Vaccinating boys against the human papillomavirus (HPV) might be cost effective over their lifetimes to prevent a type of throat and mouth cancer, new Canadian modelling suggests.
Dr. Lillian Siu, a senior medical oncologist at the Princess Margaret Cancer Centre in Toronto, has treated oropharyngeal cancer that starts at the back of the throat and mouth for about 18 years, and has seen the incidence of the disease rise.
The HPV vaccine is covered by provincial medicare plans for girls to prevent cervical cancer. The vaccine also reduces anal cancer in both genders as well as some cancers of the penis and oropharyngeal cancer, which also involves the tonsils and base of the tongue.
"We would see now about 80 per cent of our oropharyngeal cancer patients are what we call HPV positive," said Siu. "It is a morbid disease so I think we have to spend some time thinking about how to prevent it."
- HPV vaccine: Why boys are less likely to get it
- Revised HPV vaccine guidelines could boost immunization, Calgary expert says
- Peter Kent beats throat cancer, urges HPV vaccination for boys
- HPV vaccination concerns about promiscuity deemed 'unwarranted'
To that end, Siu and her team created a model to compare the potential cost savings of vaccinating a theoretical group of about 190,000 boys at age 12 followed over their lifetime using factors such as vaccine cost, vaccine effectiveness, costs of cancer treatment and how the quality of life of cancer patients diminishes.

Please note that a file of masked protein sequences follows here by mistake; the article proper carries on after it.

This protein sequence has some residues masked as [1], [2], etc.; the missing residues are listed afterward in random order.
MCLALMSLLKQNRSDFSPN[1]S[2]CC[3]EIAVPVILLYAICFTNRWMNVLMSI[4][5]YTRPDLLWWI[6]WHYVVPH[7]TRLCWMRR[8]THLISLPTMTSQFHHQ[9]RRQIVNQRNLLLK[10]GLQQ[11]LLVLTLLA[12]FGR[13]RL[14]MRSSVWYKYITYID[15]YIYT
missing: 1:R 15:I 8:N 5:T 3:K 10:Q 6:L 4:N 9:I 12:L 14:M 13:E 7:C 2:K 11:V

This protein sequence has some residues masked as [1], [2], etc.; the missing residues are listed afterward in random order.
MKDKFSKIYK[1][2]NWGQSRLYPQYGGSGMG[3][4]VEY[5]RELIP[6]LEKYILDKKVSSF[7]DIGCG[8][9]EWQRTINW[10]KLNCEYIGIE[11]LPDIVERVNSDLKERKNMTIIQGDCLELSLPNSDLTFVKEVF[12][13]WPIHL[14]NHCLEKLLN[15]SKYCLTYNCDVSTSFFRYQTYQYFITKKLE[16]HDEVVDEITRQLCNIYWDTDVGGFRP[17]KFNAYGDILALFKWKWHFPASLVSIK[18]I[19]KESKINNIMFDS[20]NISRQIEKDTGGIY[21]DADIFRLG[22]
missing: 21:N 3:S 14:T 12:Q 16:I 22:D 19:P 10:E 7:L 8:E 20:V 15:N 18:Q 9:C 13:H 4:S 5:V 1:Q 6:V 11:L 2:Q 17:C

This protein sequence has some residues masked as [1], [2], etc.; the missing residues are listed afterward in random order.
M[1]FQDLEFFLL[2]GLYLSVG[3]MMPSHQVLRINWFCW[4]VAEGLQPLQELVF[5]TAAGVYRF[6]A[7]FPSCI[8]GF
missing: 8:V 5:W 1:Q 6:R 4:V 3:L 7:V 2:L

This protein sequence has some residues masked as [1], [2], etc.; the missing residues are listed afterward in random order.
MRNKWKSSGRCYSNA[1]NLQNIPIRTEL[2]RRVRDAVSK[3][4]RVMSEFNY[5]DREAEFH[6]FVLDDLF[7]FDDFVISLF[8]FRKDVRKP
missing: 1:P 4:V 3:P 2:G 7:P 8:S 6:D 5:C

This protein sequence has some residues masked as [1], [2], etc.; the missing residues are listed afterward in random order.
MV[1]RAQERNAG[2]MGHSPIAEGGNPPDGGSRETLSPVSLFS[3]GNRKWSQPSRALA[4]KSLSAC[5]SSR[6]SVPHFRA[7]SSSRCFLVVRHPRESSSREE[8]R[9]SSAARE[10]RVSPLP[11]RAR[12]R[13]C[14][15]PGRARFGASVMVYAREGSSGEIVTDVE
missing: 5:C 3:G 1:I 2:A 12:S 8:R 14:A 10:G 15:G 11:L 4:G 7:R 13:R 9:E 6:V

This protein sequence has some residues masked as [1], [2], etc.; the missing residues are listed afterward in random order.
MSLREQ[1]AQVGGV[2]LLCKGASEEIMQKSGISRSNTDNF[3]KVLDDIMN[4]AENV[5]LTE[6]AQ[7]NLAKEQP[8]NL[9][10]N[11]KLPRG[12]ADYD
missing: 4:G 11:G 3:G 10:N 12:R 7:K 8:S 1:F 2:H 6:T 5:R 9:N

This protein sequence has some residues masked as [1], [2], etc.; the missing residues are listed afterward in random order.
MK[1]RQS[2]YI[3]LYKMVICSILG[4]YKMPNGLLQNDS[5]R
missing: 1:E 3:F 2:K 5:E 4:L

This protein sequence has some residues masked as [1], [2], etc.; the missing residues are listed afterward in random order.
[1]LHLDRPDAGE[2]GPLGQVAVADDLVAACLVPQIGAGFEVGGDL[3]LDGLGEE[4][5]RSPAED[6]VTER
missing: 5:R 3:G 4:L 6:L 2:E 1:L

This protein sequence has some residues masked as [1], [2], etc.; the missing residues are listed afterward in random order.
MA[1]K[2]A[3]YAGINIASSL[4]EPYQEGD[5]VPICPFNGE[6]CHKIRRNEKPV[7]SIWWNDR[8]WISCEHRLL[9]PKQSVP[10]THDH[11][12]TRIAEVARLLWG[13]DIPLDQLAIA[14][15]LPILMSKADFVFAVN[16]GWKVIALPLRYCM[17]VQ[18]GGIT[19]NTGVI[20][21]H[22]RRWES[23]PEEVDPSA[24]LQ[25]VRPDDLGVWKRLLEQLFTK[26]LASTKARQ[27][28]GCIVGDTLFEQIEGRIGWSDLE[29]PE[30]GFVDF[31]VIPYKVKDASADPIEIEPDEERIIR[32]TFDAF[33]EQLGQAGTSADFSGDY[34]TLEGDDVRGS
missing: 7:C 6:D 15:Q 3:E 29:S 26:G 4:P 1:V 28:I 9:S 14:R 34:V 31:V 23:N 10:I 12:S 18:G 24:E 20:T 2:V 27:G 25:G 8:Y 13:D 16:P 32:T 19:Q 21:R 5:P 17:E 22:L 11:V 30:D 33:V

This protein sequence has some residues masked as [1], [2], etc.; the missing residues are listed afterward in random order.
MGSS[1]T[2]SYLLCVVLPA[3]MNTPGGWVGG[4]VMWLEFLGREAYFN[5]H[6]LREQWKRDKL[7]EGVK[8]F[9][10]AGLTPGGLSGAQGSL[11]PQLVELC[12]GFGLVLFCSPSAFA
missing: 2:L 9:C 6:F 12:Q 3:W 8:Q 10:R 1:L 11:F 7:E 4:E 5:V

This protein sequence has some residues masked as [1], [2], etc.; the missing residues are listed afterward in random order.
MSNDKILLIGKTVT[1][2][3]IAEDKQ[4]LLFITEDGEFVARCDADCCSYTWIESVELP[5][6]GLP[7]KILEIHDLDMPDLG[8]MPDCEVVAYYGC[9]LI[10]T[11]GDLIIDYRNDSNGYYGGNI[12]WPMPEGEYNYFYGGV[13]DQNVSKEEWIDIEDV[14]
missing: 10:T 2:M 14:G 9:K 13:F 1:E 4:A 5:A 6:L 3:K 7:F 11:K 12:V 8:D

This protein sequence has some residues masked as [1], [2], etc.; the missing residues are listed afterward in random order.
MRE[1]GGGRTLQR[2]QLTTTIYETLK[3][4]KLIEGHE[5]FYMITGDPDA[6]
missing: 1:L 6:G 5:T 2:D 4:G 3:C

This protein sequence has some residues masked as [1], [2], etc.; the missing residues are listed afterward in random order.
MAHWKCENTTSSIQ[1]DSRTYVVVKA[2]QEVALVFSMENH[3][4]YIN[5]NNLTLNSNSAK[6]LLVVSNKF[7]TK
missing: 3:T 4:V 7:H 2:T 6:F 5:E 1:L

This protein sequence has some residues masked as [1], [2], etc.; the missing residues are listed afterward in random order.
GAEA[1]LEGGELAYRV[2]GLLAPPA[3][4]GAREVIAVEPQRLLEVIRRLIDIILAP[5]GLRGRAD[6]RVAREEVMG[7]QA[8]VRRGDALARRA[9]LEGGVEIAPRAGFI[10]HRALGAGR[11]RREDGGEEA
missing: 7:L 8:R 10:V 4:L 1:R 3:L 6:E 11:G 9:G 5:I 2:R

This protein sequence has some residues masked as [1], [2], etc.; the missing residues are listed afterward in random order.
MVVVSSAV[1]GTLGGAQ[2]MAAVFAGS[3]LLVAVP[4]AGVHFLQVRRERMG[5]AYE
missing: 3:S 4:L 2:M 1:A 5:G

"We don't know how to predict who will get the disease and anyone who is sexually active is at risk of developing such a cancer," Siu said.
In Monday's online issue of the journal Cancer, Siu and her coauthors concluded the vaccine could potentially save between $8 million and $28 million over the boys' lifetimes, or up to nearly $42 per person per year, compared with no vaccine.
Confrontation with mortality
Siu isn't advocating for the vaccine to be offered free to boys until more research is done. "I think if we can raise the awareness to start looking at this question in greater depth, we've achieved our goal."
One limitation of the model is the researchers weren't able to account for the interaction with smoking, another risk factor for oropharyngeal cancer. In developed countries, HPV is surpassing smoking as a cause factor, she said.
Conservative MP Peter Kent became an advocate for HPV vaccination after his diagnosis in 2013.
"It was my first confrontation with mortality and I thought, well, here we go," Kent recalled. "The diagnosis was Stage 4 HPV-related cancer, which is a fairly ominous diagnosis."
Kent had seven weeks of radiation treatment and three rounds of chemotherapy.
"I don't want any youngster today to face what I did, to experience what I did, 10 or 20 or 30 or 40 years down the road because it is avoidable and I think that governments have to face their responsibility and make that investment in the future."
Three doses of the vaccine cost about $500. B.C. and Quebec use two doses for girls. Currently, Alberta and Prince Edward Island cover the cost for boys. Nova Scotia's new budget includes plans to add HPV vaccines for boys in Grade 7 in the fall.
Toronto pediatrician Dr. Marvin Gans tells families about the costs and benefits of HPV vaccination for both girls and boys.
Some studies point to benefits for men by vaccinating women through herd immunity. "Clearly, the more girls that get [vaccinated] the decrease we'll see in males. However, that's not a guarantee of how to do things."
At Gans' office, Fern Stark sees the preventive value. "I think boys, teenaged boys, should have the vaccine. In fact my older son who is almost 17, has had it and I'm going to be making arrangements for my younger son, who is 13, to get it."